So Dropbox have unleashed Dropbox Pro, offering a 1TB plan for AUD$10.99/month. I was a paying customer with Dropbox a couple of times in the past, but I always dropped it because it simply didn’t offer enough storage space for what I was paying, and I wasn’t keen on the idea of paying more than $10/month for a level of cloud storage that I needed. Storage should be cheap.
Now because of this 1TB plan I figured I might try to simplify my backup strategy even more, and try to get some Syncronisation/Automation happening with it, so I forked over some cash and have come up with the following.
##Re-evaluating my Backup Strategy
I’ve been lugging around external drives as my main hub of data for a while now (here’s a post about it), but one of the big issues I’ve always had is the fact I suck at keeping the information in sync consistently. Even putting a calendar entry in to remind me doesn’t work. If my routine is disrupted, then it’s quickly forgotten.
So now I’ve decided to replace my 1TB External drives with a 1TB Dropbox account.
When I upgraded my Dropbox account and started to load it with data, I realised that I hadn’t considered that the Dropbox folder is in my home folder by default. I quickly filled up the SSD that my OS runs on. Woops.
So to get the space I needed I chose to move the Dropbox folder onto a 1TB external drive for my main computer (as I don’t have 1TB of free space on any internal drives), which I’ll leave plugged into the computer at all times. I’ve encrypted the drive as well so it’s no concern if somebody takes it.
If the drive is disconnected, then Dropbox will kill itself until you put the drive back.
This diagram below pretty much sums up my new strategy. Each machine I use will have Dropbox installed on it, and they’ll all push their changes up to the cloud, solving my sync problem. The little green house icons are CrashPlan, which I use as a secondary backup service for data that can’t go into Dropbox (like my home folders, or gigantic files not often accessed). I may ditch CrashPlan though if I can’t find any value in it in the future.
I can use Selective Sync with Dropbox to sync only the necessary data to my machines that don’t have as much space, like my Mac or my Work PC.
Now I think you’d be insane to put everything into Dropbox. The employees of the company can access the information within if they wish, or they can hand it over to authorities if requested. And the service is a US-based company, so even being in Australia my data is still under US jurisdiction (even if the data is sitting on an Australian server).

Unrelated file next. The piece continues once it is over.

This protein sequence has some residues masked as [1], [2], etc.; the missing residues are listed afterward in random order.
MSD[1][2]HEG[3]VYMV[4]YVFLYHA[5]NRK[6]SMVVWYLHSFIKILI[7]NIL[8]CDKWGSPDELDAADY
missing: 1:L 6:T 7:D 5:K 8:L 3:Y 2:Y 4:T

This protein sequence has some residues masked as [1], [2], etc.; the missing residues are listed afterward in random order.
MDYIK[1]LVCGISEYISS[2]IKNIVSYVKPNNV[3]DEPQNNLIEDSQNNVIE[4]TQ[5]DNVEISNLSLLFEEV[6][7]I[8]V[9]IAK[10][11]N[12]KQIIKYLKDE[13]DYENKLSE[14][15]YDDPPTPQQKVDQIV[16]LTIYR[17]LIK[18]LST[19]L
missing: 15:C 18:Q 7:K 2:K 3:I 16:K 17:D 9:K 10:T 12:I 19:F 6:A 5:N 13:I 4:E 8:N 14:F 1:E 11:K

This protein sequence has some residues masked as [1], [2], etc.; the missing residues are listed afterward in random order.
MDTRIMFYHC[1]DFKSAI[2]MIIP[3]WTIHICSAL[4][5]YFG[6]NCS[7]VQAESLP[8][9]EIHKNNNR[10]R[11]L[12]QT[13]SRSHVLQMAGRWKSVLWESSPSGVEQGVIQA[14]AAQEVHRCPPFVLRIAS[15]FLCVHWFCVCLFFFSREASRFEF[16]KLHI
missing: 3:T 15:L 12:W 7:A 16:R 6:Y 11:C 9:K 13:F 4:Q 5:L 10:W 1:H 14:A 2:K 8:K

Until they adopt some form of Zero-Knowledge capability, they cannot be trusted completely. It’s not a tinfoil hat kind of fear I have, it’s just a fear of the imperfections of humans. A simple oversight is all it takes to expose your data, and I don’t want my financial information or emails being leaked like that.
So to get my Private information into my Dropbox to still reap the benefits of the cloud, I installed Boxcryptor, which is a sweet little tool that encrypts files in your Dropbox before they’re sent up to Dropbox. It’s like adding a Zero-Knowledge layer on top of the service.
Boxcryptor basically acts like EFS on Windows (the installer actually recommends to disable EFS so there’s no confusion), and to access your data you need to go through a virtual drive that it mounts to your computer. I’ve tried to run it on my Mac to see what the experience is like on there, but it won’t currently run on the Yosemite beta.
If you sign out of the application, then the virtual drive is simply disconnected.
Here’s the configuration changes I made to boxcryptor to help strengthen it:
- Don’t remember password. I think it’s safest to require intervention at boot for the decryption of your files, in case somebody gets a hold of your PC and you don’t have disk-level encryption enabled, or they can bypass authentication to the machine.
- Enable Filename Encryption. Optional, but I think it’s safer to do this. A lot can be inferred by the names of files. This does require the paid version though.
- Disable Start with Windows. You should only use the application when you need it, otherwise the convenience will expose you to more risk.
I have evaluated most of the cloud storage providers, and the one thing that I have come to care most about of them is stability. I want a service provider that I know will be there in 5 years time.
- SpiderOak is a few years old, but I still find some latency in the product’s ability to keep in sync across machines, meaning I can’t trust that some file I put on one machine will make it across to the others in a timely manner.
- Mega was promising with its 50GB of free storage and supposed zero-knowledge policy, but it’s really hard to trust that a venture by Kim Dotcom now won’t have the plug pulled on it.
- OneDrive, Google Drive and iCloud all have very pricy options for 1TB of storage, and they’re tied to one platform.
I guess I like Dropbox for being a standalone player in the market. They essentially pioneered the consumer cloud storage industry and they’ve still maintained their platform independence. As I mentioned before, they can’t be trusted with anything really important as they’re not zero-knowledge, but they can be trusted to keep the service running and to always be neutral to platform support.
I think if they were taken over by Microsoft or Apple or another one of companies that like vendor lock-in for their customers, then I’d probably start looking for an alternative again.